2014 IES Street and Area Lighting Conference
September 14-17, 2014 | Nashville, TN
Click here for more information >
Advanced Energy Design Guides: Free Download >
Research into the effects of light on biology, behavior, and health is a rapidly-advancing field. This paper sets out issues for consideration in three areas: research areas in which knowledge is needed; topics that the lighting community should address to lay a strong foundation for application of this knowledge; and, ways in which the lighting community might facilitate the interdisciplinary work needed in order for basic research to lead to application.
Science is the study of relationships. The reality, strength, and stability of any claimed scientific relationship can be evaluated on the basis of such characteristics as statistical significance, effect size, magnitude and direction, reliability, cause, convergence, specificity and predictability. Relationships come in different forms. The problems inherent in relationships based on vague, remote, or diluted variables are considered. A checklist of questions that should be asked about any claimed scientific relationship is given.
Visual Comfort Probability (VCP) and Unified Glare Rating (UGR) metrics can be sensitive to small changes in observer position, luminous intensity distribution, and luminaire discretization. Whereas these metrics were originally intended for comparison of luminaires under standardized conditions, they are nowadays offered as photometric analysis tools in lighting design software. The sensitivity of these metrics to changes in input parameters is examined, and recommended guidelines for their calculation and interpretation are proposed.
The effects of light source type and illuminance were investigated for a group of elderly subjects and a group of young subjects. Three light sources were used—a halogen source, a 3000K compact fluorescent source, and a 5000K compact fluorescent source—at three illuminances. Subjects completed a color discrimination task and several preference rating scales. Results showed that changes in illuminance produced much larger changes in subjects’ performance and preference than changes in light source, and that the color discrimination performance of the elderly group was more strongly affected by illuminance than that of the young group.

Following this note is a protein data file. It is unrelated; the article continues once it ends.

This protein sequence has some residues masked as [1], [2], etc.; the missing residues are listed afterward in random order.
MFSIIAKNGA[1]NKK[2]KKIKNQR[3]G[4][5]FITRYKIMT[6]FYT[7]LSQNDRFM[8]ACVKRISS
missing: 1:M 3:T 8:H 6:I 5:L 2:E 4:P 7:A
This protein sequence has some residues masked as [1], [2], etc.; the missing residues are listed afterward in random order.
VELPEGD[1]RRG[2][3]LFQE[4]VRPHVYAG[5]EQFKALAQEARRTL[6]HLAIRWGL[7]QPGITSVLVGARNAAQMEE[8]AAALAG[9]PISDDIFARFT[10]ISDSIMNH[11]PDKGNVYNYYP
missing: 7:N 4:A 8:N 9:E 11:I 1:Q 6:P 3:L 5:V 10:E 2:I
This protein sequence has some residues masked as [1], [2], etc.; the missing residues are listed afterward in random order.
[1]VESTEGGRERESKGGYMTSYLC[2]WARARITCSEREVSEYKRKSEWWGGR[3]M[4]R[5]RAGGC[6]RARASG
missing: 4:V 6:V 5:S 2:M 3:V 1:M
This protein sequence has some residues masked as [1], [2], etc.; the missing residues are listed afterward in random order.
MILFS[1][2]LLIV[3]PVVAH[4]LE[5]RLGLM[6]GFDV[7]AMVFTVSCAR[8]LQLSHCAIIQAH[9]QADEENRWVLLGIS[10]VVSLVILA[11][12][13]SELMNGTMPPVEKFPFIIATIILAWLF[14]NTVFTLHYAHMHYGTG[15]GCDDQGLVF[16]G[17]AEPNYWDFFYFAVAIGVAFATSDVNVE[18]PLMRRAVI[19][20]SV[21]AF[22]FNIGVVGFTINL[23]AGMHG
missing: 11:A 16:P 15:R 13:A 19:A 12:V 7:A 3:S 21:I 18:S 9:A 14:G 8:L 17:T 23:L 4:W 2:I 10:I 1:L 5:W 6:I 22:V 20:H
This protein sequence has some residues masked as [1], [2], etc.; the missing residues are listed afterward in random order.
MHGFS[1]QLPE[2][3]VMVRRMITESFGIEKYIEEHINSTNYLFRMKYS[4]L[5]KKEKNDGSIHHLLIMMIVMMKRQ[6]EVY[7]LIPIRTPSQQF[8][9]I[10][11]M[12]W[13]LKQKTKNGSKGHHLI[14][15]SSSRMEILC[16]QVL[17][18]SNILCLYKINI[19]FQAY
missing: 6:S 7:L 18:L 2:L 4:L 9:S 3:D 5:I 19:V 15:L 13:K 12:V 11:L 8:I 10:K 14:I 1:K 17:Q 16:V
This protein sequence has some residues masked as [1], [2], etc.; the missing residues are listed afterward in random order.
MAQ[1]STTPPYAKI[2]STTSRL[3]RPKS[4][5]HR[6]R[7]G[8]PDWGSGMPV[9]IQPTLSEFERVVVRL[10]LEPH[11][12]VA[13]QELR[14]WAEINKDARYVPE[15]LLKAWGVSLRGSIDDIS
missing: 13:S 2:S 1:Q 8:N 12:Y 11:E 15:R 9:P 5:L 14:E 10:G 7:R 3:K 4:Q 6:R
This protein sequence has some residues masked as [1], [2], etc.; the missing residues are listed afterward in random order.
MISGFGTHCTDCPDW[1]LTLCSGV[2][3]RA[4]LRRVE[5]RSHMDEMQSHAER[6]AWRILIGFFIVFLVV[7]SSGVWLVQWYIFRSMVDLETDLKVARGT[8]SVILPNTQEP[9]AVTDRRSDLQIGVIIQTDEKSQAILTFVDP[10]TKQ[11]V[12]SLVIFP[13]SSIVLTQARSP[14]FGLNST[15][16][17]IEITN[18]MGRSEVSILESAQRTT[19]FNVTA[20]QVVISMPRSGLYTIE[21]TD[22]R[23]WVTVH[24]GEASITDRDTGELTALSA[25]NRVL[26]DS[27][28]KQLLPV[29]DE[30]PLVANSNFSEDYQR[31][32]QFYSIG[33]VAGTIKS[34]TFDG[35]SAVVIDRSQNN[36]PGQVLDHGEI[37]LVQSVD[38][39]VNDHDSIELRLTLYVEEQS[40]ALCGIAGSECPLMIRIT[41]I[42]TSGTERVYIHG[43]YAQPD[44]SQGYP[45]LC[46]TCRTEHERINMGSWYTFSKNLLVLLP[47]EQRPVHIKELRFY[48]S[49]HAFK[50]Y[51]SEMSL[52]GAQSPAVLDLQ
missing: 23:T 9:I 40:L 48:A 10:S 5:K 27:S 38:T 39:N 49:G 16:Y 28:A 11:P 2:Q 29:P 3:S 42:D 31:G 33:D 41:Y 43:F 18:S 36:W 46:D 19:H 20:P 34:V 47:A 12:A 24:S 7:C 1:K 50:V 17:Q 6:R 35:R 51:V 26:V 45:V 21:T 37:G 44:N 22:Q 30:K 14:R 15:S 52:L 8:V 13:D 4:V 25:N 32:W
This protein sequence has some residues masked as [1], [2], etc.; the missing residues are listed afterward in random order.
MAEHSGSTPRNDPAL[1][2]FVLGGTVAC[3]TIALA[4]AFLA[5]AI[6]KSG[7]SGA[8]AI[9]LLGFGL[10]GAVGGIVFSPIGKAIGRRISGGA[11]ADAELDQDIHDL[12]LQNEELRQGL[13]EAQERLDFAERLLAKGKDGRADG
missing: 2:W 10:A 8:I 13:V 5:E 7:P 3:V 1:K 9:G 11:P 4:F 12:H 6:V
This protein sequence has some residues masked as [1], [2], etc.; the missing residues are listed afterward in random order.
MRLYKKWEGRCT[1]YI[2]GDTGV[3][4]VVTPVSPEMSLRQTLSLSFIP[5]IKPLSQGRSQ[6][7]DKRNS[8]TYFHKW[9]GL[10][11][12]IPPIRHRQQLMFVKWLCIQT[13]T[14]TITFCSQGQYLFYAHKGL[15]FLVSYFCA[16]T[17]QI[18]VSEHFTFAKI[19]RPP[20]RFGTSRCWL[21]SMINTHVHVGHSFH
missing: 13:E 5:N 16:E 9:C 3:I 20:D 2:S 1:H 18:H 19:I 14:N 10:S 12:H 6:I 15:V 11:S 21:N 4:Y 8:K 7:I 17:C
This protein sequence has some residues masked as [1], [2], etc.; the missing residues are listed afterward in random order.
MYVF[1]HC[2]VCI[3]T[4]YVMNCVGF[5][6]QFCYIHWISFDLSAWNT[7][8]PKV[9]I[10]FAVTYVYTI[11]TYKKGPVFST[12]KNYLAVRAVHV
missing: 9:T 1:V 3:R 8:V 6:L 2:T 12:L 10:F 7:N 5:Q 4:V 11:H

High dynamic range imaging is a set of techniques that allows for a far greater dynamic range of exposure than normal digital imaging techniques. The intention is to accurately represent the dynamic range of lighting levels found in real scenes, ranging from direct sunlight to deep shadows. Various software packages have emerged that translate these HDR images into high resolution luminance maps. This paper tests the accuracy of one such package, taking into consideration different Munsell hues, values, and chroma. It investigates the impact of different light spectra, spatial frequency, vignetting, and thermal noise on the accuracy of luminance measurements and determines the potential errors.
Three light-emitting diode (LED) headlamps were tested (with correlated color temperatures of 4000, 4800, and 6600 K), as well as a tungsten-halogen headlamp and a high intensity discharge (HID) headlamp. Subjects seated in a stationary vehicle rated discomfort from brief presentations of stimuli that produced illuminances of 0.25, 0.5, and 1 lux. As predicted in our previous analytical study, we found that—when they appear bluer than current tungsten-halogen or HID headlamps—LED headlamps tend to produce more discomfort glare.